Someone listening to her footsteps on the compound’s main house stair would have sensed she’d settled on a midway point between expressing her fury and trying to not wake Joseph and that woman he was with. After a fitful night, the only cure for her anxiety was a destination far from people.
The jeep’s tires rattled over the cattle guard beyond the holding pens, and she headed east across the savannah. She had no question where she would first go to look for them: the watering hole by Tragic Rocks. Over the last twenty months, she had taken at least 200 great photos from a concealed spot there.
At the watering hole, her heart sank. The site was deserted. She combed the ground and concluded they hadn’t been there since the previous morning. She tracked them north, thinking she might find them in the Sammundo Basin. But as the sun broke the horizon, her binoculars revealed only wildebeests and a small herd of impalas.
The elephants had no need for her that morning, she realized. And being alone was already working the magic she needed. With less ambition, she drove toward the big mountain. For reasons even Joseph couldn’t explain, they often ventured there if one of the elephant cows was to give birth.
In this more open location, she parked a mile from where she had seen them some weeks before. At the last minute, she grabbed the 30.06 in case a predator cat showed up. She wasn’t a hunter—far from it—and Robbie had warned her it was too small a gun for a lion. Still, she hoped that if she needed it, it could give her time to get back to the jeep. Her mood that morning didn’t include a death wish—at least for herself. She chose a route concealed in shoulder-high shrubs, pausing often to listen and to check behind her.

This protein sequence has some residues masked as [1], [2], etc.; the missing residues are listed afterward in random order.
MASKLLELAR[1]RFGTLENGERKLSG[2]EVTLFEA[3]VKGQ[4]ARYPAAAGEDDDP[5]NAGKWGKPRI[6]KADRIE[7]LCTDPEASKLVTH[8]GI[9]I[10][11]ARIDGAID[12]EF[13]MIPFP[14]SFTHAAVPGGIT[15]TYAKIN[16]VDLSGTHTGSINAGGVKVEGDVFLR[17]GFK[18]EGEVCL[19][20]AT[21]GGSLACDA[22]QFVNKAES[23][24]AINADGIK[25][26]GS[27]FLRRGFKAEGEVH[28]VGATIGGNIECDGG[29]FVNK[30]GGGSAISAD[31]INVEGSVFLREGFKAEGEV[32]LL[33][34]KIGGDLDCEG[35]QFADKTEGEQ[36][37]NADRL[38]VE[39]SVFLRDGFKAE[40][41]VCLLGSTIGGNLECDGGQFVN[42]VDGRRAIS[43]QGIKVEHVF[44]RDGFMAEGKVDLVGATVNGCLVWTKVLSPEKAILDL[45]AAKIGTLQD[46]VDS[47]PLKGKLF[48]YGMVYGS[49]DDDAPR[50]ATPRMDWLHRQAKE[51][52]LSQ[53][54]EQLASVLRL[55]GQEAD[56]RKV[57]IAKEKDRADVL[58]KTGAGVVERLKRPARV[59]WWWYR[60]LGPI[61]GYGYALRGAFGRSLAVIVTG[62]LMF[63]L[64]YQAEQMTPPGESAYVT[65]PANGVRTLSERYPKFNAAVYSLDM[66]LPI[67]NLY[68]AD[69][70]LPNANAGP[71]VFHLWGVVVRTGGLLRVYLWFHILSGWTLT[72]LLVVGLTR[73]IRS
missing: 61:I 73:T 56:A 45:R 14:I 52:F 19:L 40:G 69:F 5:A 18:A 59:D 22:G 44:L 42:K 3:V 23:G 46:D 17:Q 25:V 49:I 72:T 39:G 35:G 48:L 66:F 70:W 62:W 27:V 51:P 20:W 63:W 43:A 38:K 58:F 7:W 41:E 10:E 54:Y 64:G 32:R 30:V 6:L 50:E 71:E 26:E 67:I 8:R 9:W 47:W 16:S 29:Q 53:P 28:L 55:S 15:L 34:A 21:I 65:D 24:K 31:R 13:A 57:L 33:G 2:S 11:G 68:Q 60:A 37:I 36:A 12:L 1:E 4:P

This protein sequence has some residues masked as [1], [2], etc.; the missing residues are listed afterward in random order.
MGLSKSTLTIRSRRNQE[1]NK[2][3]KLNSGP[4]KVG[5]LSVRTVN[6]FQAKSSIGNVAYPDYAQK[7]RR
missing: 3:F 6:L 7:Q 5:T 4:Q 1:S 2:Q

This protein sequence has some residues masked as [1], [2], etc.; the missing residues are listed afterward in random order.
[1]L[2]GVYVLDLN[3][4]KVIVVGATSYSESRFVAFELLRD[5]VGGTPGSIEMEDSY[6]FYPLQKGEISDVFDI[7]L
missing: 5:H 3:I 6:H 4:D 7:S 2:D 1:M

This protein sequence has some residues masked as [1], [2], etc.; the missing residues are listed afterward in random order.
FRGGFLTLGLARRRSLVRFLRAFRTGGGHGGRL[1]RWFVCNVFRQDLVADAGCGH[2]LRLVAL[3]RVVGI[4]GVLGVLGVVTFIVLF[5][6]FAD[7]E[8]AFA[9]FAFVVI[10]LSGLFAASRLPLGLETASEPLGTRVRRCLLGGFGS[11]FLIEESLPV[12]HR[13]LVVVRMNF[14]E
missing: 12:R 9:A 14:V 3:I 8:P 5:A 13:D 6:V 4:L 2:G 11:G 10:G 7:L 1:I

She heard them before they came into view. The concern she had upon waking that morning turned to worry. Many were trumpeting in a pitch new to her.
Bending low, she pushed forward. They were standing, bunched, facing a pair of trees across the savannah—their trunks raised, bellowing, feet stamping, bodies rocking, ears spread and waving. The calves were sheltered behind them.
Delicia followed their gaze. Sure enough, a trio of lions, brazen, assessed their options from raised ground a hundred yards away. Watching from on high, vultures circled.
Thinking to scatter the lions, she aimed her rifle over their heads and pulled the trigger.
Inga, the second matriarch, wheeled and made a symbolic charge not toward the lions but toward Delicia. Her movement exposed a downed elephant. Half her head had been hacked off. Her tusks had been taken.
In her horror Delicia scanned the herd through her binoculars, counting. The one not standing—so the one down—was Maya, the one she loved the most, the matriarch of the herd.
(End of Chapter Three)